CV-19 Week 3 Day 1

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CV-19 Week 3 Day 1

So, yes, I am starting the third week of my self-imposed isolation. I am also in the first week of an imposed provincial State of Emergency. What I was doing willingly before, self-isolation, has now become law, self-isolation by edict.

It seems a minor change, but it isn’t. Whereas before I was happy not to go out, now the very prohibition makes me want to go out. Yes: I now want to be out there, wandering the now-empty streets, shopping in the now-closed stores, and visiting the newly locked and barred bars and restaurants.

This situation reminds me of the word-games we used to play as children in which you were given a word which you mustn’t use and then you discovered that you really, really wanted to use it, simply because you had been told not to. One such banned word, in my childhood, was bloody. All the grown-ups used it, but it was forbidden to the little children. Bloody hell, we thought. Or bloody nice weather, we said to friends of our own age. Then, if our parents caught us using the forbidden word, out came the carbolic soap and it was mouth wash time again. Yuck: I have never forgotten the taste and smell of that carbolic soap.

We devised schemes for getting round the prohibition. I guess children of all ages devise schemes for breaking down prohibitions. That’s why so many soldiers in WWI used to ‘break out of barracks’ as they resisted the imposition of nightly curfews with their locks and keys. “Oh we’re breaking out of barracks,” they would sing, “as we have done before.” Then came the other verses. “Take his name and take his number.” “Up before the CO.” “Forty days in prison.” Back to bread and water, as we have done before.”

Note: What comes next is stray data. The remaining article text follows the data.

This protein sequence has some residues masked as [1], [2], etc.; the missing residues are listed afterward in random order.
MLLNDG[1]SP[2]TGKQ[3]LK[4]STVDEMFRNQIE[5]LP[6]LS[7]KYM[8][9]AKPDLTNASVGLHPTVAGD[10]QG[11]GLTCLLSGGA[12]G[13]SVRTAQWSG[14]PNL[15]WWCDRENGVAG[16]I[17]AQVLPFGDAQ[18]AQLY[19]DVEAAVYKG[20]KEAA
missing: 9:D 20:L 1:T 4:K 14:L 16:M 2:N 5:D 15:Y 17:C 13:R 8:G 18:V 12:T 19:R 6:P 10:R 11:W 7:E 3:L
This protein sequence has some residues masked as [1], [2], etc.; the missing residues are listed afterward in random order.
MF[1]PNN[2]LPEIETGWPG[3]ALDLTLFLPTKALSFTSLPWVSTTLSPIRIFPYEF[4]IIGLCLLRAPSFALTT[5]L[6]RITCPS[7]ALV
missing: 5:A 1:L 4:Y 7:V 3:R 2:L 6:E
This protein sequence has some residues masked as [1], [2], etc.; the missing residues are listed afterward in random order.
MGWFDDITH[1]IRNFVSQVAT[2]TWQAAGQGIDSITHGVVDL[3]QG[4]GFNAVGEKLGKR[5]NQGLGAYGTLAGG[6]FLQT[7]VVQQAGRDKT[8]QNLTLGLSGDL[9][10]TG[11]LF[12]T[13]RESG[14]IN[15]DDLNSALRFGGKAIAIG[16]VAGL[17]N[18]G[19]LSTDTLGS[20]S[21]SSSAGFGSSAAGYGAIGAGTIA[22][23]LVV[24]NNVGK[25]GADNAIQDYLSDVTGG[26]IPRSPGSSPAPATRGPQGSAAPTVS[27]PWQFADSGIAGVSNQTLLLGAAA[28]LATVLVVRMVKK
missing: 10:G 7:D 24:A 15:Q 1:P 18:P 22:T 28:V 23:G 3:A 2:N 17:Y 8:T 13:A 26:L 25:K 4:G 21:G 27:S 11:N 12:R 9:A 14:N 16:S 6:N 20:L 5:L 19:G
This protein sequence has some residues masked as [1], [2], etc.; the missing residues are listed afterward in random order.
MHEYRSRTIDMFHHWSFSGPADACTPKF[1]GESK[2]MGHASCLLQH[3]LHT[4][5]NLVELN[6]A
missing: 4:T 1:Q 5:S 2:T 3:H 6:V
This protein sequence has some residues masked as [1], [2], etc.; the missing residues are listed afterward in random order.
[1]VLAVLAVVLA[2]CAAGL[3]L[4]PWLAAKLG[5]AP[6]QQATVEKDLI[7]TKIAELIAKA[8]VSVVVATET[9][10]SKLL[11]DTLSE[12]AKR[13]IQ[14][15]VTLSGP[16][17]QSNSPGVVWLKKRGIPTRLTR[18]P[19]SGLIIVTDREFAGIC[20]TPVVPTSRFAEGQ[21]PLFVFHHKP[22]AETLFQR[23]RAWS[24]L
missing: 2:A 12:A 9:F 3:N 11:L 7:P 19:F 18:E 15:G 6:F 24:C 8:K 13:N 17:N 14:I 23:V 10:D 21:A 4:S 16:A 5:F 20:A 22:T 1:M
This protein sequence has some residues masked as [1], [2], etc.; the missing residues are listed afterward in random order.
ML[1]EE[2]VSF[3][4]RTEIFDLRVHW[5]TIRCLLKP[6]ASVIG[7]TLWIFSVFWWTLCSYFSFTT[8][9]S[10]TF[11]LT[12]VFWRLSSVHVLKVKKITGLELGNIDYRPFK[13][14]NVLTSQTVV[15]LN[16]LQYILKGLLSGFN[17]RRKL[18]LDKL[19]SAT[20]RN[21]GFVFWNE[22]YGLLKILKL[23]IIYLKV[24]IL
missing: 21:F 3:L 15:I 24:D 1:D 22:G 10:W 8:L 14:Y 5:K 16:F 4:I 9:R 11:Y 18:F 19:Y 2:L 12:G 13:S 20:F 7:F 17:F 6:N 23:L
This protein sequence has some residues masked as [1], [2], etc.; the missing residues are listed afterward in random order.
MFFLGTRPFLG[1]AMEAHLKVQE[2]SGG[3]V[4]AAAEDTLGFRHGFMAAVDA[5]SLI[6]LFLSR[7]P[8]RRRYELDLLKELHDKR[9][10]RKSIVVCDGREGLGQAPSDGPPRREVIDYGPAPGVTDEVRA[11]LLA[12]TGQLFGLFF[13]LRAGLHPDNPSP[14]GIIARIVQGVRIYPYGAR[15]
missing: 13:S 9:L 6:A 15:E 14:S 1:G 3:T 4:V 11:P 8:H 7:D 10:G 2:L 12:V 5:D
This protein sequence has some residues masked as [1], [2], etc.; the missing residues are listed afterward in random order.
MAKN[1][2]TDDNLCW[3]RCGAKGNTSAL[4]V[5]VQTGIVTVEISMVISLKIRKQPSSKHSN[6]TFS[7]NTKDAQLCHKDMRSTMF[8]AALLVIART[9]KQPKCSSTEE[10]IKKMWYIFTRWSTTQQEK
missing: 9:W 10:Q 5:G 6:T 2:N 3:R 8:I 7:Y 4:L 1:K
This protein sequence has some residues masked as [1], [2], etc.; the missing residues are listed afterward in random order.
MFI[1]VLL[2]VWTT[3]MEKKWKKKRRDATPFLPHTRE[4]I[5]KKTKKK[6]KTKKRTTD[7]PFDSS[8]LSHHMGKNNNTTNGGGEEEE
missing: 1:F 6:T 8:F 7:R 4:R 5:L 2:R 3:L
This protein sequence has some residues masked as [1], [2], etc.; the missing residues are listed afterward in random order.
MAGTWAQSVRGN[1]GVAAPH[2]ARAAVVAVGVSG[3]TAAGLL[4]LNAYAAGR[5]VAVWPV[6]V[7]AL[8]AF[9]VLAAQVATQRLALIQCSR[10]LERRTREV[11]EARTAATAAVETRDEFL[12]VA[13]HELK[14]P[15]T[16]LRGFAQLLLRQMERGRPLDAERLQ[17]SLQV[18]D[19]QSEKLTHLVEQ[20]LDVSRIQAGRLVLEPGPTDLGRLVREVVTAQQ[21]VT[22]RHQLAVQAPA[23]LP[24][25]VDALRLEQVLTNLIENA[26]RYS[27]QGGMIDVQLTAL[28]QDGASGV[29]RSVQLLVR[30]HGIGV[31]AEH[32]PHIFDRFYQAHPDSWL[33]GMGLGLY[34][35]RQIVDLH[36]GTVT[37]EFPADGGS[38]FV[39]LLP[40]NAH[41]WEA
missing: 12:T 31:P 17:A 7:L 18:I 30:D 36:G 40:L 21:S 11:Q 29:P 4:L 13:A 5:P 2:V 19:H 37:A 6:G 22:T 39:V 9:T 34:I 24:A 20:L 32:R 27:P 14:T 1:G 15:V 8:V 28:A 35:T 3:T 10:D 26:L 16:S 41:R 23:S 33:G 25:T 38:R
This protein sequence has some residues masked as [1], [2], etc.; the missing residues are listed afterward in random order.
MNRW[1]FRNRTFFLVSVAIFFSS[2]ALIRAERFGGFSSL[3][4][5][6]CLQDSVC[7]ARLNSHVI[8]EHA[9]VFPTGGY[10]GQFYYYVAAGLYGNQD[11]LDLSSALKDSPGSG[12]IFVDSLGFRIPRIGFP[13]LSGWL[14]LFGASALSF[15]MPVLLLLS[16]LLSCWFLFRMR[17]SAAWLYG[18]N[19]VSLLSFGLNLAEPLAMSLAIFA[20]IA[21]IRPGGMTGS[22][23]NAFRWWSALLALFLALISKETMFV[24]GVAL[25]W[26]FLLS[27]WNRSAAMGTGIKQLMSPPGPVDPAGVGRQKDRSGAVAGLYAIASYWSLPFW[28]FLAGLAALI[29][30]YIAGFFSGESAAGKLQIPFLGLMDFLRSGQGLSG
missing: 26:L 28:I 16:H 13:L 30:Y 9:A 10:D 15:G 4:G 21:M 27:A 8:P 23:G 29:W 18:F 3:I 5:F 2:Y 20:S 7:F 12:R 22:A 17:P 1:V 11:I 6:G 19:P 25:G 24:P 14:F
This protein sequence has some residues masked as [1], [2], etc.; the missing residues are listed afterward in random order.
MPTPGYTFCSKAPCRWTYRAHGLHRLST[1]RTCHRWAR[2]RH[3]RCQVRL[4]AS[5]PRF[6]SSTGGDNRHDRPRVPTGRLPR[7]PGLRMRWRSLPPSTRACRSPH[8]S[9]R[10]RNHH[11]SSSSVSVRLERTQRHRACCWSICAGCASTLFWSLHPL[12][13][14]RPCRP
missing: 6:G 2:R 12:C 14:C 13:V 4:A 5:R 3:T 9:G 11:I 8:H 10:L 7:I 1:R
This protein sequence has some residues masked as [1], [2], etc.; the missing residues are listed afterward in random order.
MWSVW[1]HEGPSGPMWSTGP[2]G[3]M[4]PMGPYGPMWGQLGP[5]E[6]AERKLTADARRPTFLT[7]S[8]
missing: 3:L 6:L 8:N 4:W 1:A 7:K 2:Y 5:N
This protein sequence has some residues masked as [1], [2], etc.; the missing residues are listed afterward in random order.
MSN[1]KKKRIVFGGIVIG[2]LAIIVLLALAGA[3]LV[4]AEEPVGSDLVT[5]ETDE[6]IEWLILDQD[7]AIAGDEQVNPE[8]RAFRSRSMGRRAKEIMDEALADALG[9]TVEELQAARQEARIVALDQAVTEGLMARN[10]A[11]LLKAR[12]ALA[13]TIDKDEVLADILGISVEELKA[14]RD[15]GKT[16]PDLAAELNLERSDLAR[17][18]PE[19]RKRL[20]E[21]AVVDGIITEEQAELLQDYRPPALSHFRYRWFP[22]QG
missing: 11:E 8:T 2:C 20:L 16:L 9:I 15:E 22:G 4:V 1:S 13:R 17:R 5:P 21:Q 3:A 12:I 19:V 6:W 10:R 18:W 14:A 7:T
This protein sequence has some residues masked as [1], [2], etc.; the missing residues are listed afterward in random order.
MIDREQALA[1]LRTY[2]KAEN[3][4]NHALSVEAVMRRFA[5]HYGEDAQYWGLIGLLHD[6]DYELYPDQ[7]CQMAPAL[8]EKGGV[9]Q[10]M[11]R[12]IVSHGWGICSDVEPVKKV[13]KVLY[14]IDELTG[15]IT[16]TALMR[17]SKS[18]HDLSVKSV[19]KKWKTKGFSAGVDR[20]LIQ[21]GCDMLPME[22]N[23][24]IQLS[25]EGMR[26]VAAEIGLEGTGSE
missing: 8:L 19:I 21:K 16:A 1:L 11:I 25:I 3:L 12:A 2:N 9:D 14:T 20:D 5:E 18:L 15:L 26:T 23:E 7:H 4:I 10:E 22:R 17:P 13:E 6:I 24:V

So, when my mother took us to the butcher’s shop one day, we were all primed. “Look at all that bloody meat” we cried out , shrieking with laughter and rolling all over the saw-dusted floor. My mother was furious, but we were spared her wrath as the butcher, and his other customers, found it so amusing.

But CV-19 (Corona Virus \ Covidis 19) is not so funny and the punishments are much more drastic than a simple carbolic soap mouth wash session. That said, the itch to break the prohibition is so much stronger now that the law is provincially enforced and not self-imposed. That said, these are rules well worth following. Nobody wants to catch this and, much more important, nobody wants to be responsible for passing it on to somebody else, especially if that somebody else is in the target range for a serious, perhaps fatal, bout with the virus.

Funny old world, eh? And some funny old people living in it.

3 thoughts on “CV-19 Week 3 Day 1

  1. Hey, Sir Raj,

    You’re turning into quite a mix. Not just a writer, teacher, professor and poet, but it seems you’ve got a bit of ‘theologian’ in there, too–your words in agreement with Paul:

    You: It seems a minor change, but it isn’t. Whereas before I was happy not to go out, now the very prohibition makes me want to go out. Yes: I now want to be out there, wandering the now-empty streets, shopping in the now-closed stores, and visiting the newly locked and barred bars and restaurants.

    Paul: … for by the law is the knowledge of sin; …moreover, the law entered, that the offence might abound.

    The law shows us what rebels we are.

    Funny old world, eh? And some funny old people living in it.

    Thanks for your thoughts.
    Stay safe.

    Liked by 1 person

    • I don’t think I have ever been called a theologian before, Neil. Nice one. I have worked with religion quite a bit as an entry into both the Renaissance and the Reformation, also the Spanish-led Counter-Reformation. I guess I picked up more than I realized! Oh dear. And I thought I threw out the dog collar with the last dog.

      Like

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